…Better late than never!!
Easter happened during our break from blogging – but rather than leave it out, I’ve decided to share the things we did so that we have a record for ourselves, and ready to share ideas next year!
Easter wouldn’t be Easter without an egg hunt – I also think that less chocolate, more fun is a better balance. Not that I’m opposed to chocolate but at Christmas and Easter the levels can get ridiculous if unchecked! So our poor deprived children shared a bag of mini eggs which they found hidden around the house, by following clues.
L had been writing poetry that week, using a rhyming words bank, and so L’s clues involved finding the rhyming word. N’s clues were simpler, and involved a very basic riddle.
Just for fun, here are our treasure hunt clues:
Once upon a time, there was an Easter bunny
Who thought hiding his eggs was funny!
On Easter morning, while we were out,
He left L** and N****’s eggs hidden all about!
And then he wrote a little rhyme
So they could find their eggs in time –
“I’ve hidden your eggs around in twos
To find them you must read the clues,
First L**’s turn, and N****’s then,
Then back to the beginning – L**’s again!
So off we go, let’s have some fun,
Your treasure hunt has just begun!”
The first clue is for L** to read,
I know he is a good reader indeed.
This clue is tricky, that’s for certain
Look behind the living room *******.
Aha – you found them! Now N****’s turn
To look in the place where a fire might burn.
For L**’s clue, get down on your knee
To find out where those eggs might be.
Get down on the floor, if you are able,
And look under the kitchen ******.
N****, look inside your bed
– You’ll find your eggs where you rest your head.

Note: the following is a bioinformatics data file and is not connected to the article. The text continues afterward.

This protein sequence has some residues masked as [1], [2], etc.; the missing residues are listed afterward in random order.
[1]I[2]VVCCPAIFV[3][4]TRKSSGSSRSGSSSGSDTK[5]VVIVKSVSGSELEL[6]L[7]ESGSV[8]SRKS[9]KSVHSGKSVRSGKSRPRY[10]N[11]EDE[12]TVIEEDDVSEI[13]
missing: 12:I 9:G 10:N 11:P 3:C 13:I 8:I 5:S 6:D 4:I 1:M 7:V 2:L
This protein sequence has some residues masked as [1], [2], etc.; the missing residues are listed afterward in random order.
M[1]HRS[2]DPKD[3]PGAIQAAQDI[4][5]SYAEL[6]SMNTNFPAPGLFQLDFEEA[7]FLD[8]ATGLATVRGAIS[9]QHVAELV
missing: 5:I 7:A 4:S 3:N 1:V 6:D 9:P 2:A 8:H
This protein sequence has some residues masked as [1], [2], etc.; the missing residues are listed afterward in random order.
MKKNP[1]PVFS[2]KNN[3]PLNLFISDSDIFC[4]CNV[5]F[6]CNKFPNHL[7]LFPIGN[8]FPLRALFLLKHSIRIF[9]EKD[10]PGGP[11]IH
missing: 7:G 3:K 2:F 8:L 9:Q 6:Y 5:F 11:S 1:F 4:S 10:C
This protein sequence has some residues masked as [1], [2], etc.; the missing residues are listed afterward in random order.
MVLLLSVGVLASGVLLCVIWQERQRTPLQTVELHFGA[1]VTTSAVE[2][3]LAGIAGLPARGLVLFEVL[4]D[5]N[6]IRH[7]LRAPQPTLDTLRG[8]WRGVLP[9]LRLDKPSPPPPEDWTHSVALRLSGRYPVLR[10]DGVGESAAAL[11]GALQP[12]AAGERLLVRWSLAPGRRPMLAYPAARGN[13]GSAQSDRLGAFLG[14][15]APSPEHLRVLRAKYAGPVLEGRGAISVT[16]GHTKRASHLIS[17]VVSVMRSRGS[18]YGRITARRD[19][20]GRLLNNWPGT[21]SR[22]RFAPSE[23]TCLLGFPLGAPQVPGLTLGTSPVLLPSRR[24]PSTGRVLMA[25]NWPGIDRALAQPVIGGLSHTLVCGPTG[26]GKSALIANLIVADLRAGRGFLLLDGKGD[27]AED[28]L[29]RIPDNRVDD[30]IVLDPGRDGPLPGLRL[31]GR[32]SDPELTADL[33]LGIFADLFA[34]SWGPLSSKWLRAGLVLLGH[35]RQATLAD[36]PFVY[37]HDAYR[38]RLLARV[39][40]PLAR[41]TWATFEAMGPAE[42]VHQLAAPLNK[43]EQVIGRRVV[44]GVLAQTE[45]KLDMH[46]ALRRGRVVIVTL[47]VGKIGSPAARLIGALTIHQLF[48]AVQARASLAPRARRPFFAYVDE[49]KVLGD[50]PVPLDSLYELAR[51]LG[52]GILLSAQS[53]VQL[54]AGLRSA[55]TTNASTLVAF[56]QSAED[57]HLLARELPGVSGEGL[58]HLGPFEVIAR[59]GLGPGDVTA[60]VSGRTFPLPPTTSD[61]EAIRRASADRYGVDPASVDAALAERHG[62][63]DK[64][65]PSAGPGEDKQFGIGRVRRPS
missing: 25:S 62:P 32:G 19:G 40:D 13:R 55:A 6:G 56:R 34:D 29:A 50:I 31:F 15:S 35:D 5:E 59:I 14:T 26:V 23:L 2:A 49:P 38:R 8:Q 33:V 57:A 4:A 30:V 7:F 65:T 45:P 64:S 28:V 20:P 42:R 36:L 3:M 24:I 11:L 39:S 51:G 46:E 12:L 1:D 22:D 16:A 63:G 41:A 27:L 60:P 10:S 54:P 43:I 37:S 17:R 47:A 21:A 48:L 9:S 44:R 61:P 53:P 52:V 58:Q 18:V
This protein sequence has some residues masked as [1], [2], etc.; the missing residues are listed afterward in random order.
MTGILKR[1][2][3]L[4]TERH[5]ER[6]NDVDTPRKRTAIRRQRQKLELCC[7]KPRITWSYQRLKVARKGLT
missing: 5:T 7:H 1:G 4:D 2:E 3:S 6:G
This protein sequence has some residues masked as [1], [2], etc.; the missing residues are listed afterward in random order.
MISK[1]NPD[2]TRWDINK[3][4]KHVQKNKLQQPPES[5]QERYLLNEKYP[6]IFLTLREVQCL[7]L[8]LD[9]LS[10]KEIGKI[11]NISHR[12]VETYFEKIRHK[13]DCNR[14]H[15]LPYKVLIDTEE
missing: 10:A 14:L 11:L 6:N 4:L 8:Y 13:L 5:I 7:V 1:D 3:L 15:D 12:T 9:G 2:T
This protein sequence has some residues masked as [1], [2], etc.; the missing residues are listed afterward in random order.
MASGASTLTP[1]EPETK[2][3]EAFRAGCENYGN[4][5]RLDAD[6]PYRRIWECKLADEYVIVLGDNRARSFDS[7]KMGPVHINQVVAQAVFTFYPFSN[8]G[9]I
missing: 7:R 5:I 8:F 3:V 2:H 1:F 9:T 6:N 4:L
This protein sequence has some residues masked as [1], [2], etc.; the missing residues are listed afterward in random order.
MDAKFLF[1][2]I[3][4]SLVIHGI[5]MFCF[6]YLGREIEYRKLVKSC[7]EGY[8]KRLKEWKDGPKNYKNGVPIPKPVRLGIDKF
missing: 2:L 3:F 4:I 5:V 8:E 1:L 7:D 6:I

Quickly L**, zoom, zoom, zoom,
The next one’s still in your bedroom.
You’re doing well at this hunting race
– Go and look in your book ****.
Splish, splash, splosh!
You’ll find the eggs where you have a wash!
You’re so close, Leo, they’re near the floor,
Just look behind the bathroom ****.
Think hard, N****, and have a peep
In the place where a baby girl might sleep.
Look around, L**, look up and down,
You’ll find eggs in Mummy’s dressing ****.
N****, this is your last clue
They’re near the front door, where you keep your shoe!
You’ve found most of your eggs by now
Just one more clue to tell you how
You’ll need to look where your clothes get clean
The eggs are inside the washing *******!!
Well done, little girl and boy!
I hope these eggs have brought you joy.
They’re made of chocolate, delicious and sweet,
And now it’s time for you to eat –
Don’t let them melt
(They’ll go all runny)
– With lots of love from the Easter Bunny!!
L and N arrived home from church to find that Daddy had got into the spirit of things – a rabbit greeted them on the doorstep, along with two baskets, and the eggs had been hidden around the house.
The great thing about the egg hunt was that it required co-operation. L needed to help N read the clues, and also practise the skill of restraining himself from giving the answer on her “turn” (and he really does need to practise this!). It also required sharing, and a little bit of maths as they divided the eggs between them after each clue.
At the end of the hunt, the children discovered for the first time the joy of Kinder Eggs – I’m sure there must be fine motor skills benefits to opening them and playing with the tiny toy!
The other great thing about the Easter Egg Hunt – a morning’s fun for the grand total of £3 between the two children – an egg hunt kit from poundland, plus the mini eggs!
Also at the end of the hunt, each child found a home made game. That sounds slightly more impressive than it actually was, but they loved it anyway and we have used them quite a bit since. They consisted of cut out Easter egg shapes, then cut in half, with a little bit of fun learning.
N’s game was designed to teach her to recognise capital letters, and it’s actually worked brilliantly – she can recognise them all after playing the game a handful of times. We played this one as a game of “pairs”, matching upper and lower case letters. Snap would work equally well.
The game was also good for L in that it allowed him to practise turn-taking, sharing, concentration, observation and again that valuable skill of not correcting N and being kind to a younger child who is still learning what he already knows.